The idea is in its earliest stages, and any concrete plan for the city, and residents, to consider seems at least a year away. But several days ago, the city police and area doctors who support the boxes conducted an experiment here, asking people who walked by if they would help a stranger who had overdosed.

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Posted in America/U.S.A., City Government, Drugs/Drug Addiction, Health & Medicine, Politics in General

Wonderful Video Shows Classmates Welcome 7-Year-Old With New Prosthetic Leg

Anu, from Birmingham, England, unveiled her new “sports blade” prosthetic leg at her school, and her peers’ reactions are uplifting millions around the world on social media.

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Posted in Children, Education, England / UK, Health & Medicine

(ABC Aus.) Katie Sutherland–Sesame Street’s Julia and moving autism on TV beyond the genius stereotype

Isolation is of particular concern for children on the autism spectrum, who may have difficulty making friends and are prone to bullying, often leading to mental health issues.

One study indicated that 63 per cent of children on the spectrum had been bullied in their lifetime, with 38 per cent bullied in the past month.

Sesame Workshop, the non-profit organisation behind Sesame Street, states that bullying was a key motivator for the introduction of Julia.

It also claims that nearly every family is affected by autism in some way.

In Australia, it is estimated that one in 100 people (around 230,000) have an autism spectrum disorder, while in the United States, this figure sits at around one in 68 people.

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Posted in Anthropology, Children, Education, Ethics / Moral Theology, Health & Medicine, Marriage & Family, Movies & Television, Pastoral Theology, Psychology

(Dow Jones new 2017 site Moneyish) Millennials are going bald from too much stress

At age 18, John figured out he was balding from a photo on Facebook.

Growing up, John — now a 28-year-old San Francisco public relations professional who asked that we withhold his real name — prided himself on his luscious locks. “I had always had a thick, full head of hair — I’m of Middle Eastern/Jewish ancestry,” he says. “That was closely associated with my identity.” But as a freshman in college, he discovered that he was losing his hair when a friend posted a photo of him on Facebook. “I was kind of stunned. It was really brutal,” he says, noting it was the thinning hair around his temples that gave it away. “I just assumed [balding] was something that magically happened at 45.”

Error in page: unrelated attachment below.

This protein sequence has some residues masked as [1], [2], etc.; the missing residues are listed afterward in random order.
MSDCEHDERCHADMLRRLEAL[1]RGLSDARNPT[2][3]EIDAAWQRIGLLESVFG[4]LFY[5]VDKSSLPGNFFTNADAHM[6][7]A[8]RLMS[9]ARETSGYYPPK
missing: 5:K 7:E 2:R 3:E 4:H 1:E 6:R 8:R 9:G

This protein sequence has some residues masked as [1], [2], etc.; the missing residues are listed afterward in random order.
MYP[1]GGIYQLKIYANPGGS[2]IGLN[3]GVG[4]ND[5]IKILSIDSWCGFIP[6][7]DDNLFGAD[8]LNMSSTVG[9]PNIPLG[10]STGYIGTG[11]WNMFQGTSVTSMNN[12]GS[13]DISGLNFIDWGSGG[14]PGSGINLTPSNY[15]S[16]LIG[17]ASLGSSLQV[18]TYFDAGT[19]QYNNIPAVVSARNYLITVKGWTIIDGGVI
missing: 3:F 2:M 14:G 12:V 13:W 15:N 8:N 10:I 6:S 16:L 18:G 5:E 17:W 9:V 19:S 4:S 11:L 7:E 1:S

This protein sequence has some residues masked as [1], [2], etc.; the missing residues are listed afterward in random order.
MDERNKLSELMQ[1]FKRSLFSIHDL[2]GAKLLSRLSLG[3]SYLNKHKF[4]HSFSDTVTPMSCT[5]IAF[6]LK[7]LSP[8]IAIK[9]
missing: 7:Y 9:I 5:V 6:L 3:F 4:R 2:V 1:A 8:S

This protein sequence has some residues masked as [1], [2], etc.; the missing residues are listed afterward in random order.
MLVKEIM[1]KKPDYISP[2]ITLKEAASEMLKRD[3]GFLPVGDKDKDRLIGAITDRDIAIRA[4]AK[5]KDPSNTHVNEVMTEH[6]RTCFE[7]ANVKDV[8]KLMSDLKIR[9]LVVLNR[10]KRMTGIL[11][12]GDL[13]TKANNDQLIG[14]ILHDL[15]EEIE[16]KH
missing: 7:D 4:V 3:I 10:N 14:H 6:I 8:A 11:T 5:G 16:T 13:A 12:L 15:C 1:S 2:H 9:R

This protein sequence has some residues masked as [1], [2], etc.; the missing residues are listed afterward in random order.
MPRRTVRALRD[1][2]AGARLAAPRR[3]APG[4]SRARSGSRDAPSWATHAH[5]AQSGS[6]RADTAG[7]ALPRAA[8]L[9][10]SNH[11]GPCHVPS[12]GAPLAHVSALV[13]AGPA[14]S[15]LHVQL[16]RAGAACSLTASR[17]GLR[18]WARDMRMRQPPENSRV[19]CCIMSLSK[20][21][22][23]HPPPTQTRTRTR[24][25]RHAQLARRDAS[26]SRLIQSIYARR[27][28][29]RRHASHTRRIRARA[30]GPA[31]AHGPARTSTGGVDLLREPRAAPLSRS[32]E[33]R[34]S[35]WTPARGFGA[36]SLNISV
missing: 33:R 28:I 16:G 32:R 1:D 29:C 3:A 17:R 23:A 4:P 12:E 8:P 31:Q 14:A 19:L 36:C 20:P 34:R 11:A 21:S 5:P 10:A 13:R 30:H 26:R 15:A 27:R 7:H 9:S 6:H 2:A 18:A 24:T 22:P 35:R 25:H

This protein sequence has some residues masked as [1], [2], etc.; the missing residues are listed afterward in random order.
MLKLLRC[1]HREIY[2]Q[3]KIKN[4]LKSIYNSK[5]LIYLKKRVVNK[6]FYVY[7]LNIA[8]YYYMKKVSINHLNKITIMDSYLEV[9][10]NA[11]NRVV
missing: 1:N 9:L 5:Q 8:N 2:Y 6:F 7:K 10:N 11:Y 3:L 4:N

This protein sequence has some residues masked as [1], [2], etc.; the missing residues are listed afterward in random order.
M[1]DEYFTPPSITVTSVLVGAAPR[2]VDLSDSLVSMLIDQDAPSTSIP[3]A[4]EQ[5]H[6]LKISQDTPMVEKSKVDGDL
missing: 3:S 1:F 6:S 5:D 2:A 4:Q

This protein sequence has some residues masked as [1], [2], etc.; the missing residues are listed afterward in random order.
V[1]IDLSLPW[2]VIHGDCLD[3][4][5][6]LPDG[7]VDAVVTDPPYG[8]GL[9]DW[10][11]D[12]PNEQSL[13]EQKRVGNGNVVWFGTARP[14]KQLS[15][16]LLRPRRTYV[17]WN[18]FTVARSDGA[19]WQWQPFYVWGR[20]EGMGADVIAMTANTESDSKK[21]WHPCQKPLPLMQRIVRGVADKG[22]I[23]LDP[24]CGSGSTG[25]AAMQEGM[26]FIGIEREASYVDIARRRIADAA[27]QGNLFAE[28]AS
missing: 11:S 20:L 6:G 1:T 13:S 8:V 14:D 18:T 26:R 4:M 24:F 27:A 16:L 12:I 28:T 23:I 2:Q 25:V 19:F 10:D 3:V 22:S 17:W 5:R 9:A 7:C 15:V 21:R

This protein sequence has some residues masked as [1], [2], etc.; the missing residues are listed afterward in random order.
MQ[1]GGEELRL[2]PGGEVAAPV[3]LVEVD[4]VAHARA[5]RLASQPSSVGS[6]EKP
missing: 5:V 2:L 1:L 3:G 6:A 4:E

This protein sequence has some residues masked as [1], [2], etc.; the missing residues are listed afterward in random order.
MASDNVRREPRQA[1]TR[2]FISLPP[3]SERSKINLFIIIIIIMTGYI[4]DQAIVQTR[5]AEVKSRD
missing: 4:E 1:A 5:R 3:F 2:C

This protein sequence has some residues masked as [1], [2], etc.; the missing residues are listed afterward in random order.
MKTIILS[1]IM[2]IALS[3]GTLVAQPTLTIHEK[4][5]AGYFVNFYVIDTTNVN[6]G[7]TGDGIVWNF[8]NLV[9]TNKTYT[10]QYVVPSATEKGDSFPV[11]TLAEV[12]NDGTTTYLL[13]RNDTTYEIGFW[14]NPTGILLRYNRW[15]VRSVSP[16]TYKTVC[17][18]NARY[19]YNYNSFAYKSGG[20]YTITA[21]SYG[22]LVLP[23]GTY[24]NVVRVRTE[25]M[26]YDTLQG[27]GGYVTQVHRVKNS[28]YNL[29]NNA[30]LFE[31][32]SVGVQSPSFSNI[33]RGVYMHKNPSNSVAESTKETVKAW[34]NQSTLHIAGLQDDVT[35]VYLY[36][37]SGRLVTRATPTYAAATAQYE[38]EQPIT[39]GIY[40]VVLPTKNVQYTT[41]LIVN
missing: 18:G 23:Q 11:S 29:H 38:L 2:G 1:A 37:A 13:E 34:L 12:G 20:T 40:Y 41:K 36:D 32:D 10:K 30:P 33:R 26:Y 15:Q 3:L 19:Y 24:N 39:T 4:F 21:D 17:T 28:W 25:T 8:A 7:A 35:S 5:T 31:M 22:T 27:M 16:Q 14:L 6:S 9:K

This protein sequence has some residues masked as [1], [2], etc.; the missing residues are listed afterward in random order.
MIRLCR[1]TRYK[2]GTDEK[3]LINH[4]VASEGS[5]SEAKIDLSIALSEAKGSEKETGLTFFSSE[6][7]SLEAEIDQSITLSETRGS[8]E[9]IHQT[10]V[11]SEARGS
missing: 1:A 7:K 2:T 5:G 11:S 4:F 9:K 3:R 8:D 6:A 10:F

For Mabel it was a clogged shower drain that alerted her to the problem. Already stressed by the pressures of college (she was a premed major and had picked up a minor), and feeling homesick for her family in Hawaii, Mabel, then 19, says the hair loss was devastating. “I thought, oh my god, am I really losing my hair,” she says. “It was crushing. Hair is a very feminine thing.”

Experts say they’re seeing more people like John and Mabel: men and women as young as 18 who are freaking out about going bald. San Francisco dermatologist Andrea Hui says balding millennials are coming to her more than ever, asking her for everything from natural supplements like Nutrafol to more invasive procedures like PRP, which involves injecting your own plasma into your scalp.

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Posted in Health & Medicine, Stress, Young Adults

(Globe+Mail) Michael Devillaer: Pot legalization: Canada doesn’t need another profit-seeking drug industry

First, the research is clear that the great majority of current drug-related harm and economic costs arise not from the misuse of illegal drugs but from legal, regulated drugs: tobacco and alcohol. The extent of harm and costs is enormous, and continues year after year.

The epidemic of opioid deaths that has been sweeping across North America had its genesis in the conduct of the legal pharmaceutical drug industry.

Second, we have a history of pan-industry failure to balance revenue interests with the protection of public health. Industries protect their revenue by disregarding existing regulations and opposing the introduction of new evidence-based reforms. They also have a history of breaking the law to maximize revenues.

Third, government has been reluctant to adopt evidence-based regulatory reforms, and the effectiveness of existing regulations is often compromised by permissive enforcement. Rarely-assessed penalties are typically insufficient to discourage recidivism. In sum, drug industry regulation is not simply less than perfect, it is seriously less than adequate, and contributes to the perennial high levels of harm from drug products.

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Posted in Canada, Consumer/consumer spending, Corporations/Corporate Life, Drugs/Drug Addiction, Ethics / Moral Theology, Health & Medicine, Politics in General